Using Evidence in Health and Social Careby Roger Gomm
Pub. Date: 11/13/2000
Publisher: SAGE Publications
This wide-ranging text on research methods in health and social care introduces readers to different kinds of evidence and helps them to evaluate the unique contributions of each. It acknowledges the variety of contexts in which practitioners work and the challenges of putting research into practice. The book introduces readers to research of different kinds - the randomised controlled trial, the survey, qualitative research and action research - and highlights the underlying logic and value of each. It also addresses economic appraisal, and ethical issues in research. The text goes on to consider how there can be a much more active and dynamic interplay between practice and research, and using examples from health and social care shows that applying evidence is a complex process requiring the active participation of those on the receiving end.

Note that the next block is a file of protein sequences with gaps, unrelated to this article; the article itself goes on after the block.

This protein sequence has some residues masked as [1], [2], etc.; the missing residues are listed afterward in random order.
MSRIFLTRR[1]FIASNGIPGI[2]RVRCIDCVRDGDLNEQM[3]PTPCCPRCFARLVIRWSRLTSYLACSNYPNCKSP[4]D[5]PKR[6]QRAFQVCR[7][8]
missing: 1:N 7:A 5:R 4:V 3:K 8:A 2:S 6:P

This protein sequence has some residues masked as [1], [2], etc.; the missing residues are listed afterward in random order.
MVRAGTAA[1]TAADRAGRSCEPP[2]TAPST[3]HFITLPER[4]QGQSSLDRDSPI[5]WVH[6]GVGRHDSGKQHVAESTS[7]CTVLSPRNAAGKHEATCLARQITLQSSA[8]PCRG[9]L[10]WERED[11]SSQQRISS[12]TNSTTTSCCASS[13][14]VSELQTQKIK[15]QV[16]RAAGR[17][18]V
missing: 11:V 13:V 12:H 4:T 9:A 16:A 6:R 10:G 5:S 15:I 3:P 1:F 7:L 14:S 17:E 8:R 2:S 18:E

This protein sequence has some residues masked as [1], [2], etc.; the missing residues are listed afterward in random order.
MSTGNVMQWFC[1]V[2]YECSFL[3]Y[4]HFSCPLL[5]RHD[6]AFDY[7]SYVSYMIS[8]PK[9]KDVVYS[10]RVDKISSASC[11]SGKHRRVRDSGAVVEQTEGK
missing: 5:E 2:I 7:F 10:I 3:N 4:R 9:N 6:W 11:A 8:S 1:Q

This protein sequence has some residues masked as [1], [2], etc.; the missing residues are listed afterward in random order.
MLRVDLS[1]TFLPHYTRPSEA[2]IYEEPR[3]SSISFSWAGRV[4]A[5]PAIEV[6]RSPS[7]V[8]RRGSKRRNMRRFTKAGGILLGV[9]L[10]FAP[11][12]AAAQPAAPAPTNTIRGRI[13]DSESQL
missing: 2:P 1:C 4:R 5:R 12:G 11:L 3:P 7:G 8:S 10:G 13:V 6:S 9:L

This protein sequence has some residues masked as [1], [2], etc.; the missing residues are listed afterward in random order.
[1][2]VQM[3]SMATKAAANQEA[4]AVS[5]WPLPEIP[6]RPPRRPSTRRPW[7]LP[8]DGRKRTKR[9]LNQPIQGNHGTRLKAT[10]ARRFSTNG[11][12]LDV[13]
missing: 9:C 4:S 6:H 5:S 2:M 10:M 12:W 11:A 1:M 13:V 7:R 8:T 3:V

Those who seek to develop and improve their practice will welcome this approach to evidence-based health. The text supports evidence-based practice but seeks to ensure that the interpretations and uses of it are broad, thoughtful and informed. As such, Using Evidence in Health and Social Care will be an essential text for research methods courses in health, social work and nursing.
- SAGE Publications
- Publication date:
- Published in association with The Open University Series
- Product dimensions:
- 6.69(w) x 9.53(h) x (d)
Table of ContentsPART ONE: EVIDENCE IN PRACTICE
Ways of Knowing
Making Sense of Surveys
Understanding Experimental Design
Using Action Research
Producing Evidence Ethically
PART TWO: PUTTING RESEARCH INTO PRACTICE
Research and Practice
Agency Information for Better Practice
Would it Work Here?
Should We Afford It?
Evidence for Planning Services
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